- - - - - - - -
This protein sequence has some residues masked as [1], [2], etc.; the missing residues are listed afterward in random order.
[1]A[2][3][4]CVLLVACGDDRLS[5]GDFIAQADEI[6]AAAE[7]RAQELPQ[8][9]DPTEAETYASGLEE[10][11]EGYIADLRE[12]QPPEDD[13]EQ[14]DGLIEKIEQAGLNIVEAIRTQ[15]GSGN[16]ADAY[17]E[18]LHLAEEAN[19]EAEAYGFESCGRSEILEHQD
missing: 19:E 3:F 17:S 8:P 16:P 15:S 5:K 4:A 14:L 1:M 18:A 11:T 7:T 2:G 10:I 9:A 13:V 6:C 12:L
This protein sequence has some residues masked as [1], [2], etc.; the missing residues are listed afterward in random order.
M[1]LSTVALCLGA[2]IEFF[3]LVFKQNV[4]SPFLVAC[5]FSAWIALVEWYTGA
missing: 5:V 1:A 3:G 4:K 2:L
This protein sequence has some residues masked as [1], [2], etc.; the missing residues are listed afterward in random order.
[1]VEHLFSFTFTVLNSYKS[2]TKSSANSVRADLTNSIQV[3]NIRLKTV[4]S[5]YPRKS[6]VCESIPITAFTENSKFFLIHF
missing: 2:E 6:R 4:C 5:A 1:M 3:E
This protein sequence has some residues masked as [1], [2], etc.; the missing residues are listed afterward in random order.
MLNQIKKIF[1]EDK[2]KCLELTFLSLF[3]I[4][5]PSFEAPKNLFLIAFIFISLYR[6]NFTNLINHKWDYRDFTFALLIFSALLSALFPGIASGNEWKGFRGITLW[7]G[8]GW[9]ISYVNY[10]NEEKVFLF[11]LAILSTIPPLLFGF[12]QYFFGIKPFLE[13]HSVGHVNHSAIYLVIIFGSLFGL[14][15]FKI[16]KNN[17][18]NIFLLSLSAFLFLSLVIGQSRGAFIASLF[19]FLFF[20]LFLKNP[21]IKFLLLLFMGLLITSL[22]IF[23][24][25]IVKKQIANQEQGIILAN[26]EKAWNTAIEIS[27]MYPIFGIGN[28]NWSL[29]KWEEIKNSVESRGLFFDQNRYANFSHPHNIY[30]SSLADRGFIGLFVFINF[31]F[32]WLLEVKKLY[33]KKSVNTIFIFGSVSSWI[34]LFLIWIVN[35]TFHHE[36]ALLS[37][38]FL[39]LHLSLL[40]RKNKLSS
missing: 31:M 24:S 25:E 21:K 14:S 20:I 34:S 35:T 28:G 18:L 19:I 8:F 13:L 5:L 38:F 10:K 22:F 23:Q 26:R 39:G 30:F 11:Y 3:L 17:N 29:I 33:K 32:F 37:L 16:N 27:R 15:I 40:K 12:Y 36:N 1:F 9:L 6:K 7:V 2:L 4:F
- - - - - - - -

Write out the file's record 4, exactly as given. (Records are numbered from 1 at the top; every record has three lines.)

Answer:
This protein sequence has some residues masked as [1], [2], etc.; the missing residues are listed afterward in random order.
MLNQIKKIF[1]EDK[2]KCLELTFLSLF[3]I[4][5]PSFEAPKNLFLIAFIFISLYR[6]NFTNLINHKWDYRDFTFALLIFSALLSALFPGIASGNEWKGFRGITLW[7]G[8]GW[9]ISYVNY[10]NEEKVFLF[11]LAILSTIPPLLFGF[12]QYFFGIKPFLE[13]HSVGHVNHSAIYLVIIFGSLFGL[14][15]FKI[16]KNN[17][18]NIFLLSLSAFLFLSLVIGQSRGAFIASLF[19]FLFF[20]LFLKNP[21]IKFLLLLFMGLLITSL[22]IF[23][24][25]IVKKQIANQEQGIILAN[26]EKAWNTAIEIS[27]MYPIFGIGN[28]NWSL[29]KWEEIKNSVESRGLFFDQNRYANFSHPHNIY[30]SSLADRGFIGLFVFINF[31]F[32]WLLEVKKLY[33]KKSVNTIFIFGSVSSWI[34]LFLIWIVN[35]TFHHE[36]ALLS[37][38]FL[39]LHLSLL[40]RKNKLSS
missing: 31:M 24:S 25:E 21:K 14:S 20:I 34:S 35:T 28:G 18:L 19:I 8:F 13:L 5:L 38:F 10:K 22:F 23:Q 26:R 39:G 30:F 11:Y 3:L 17:N 29:I 33:K 32:F 37:L 16:N 27:R 15:I 40:K 12:Y 36:N 1:F 9:L 6:K 7:V 2:L 4:F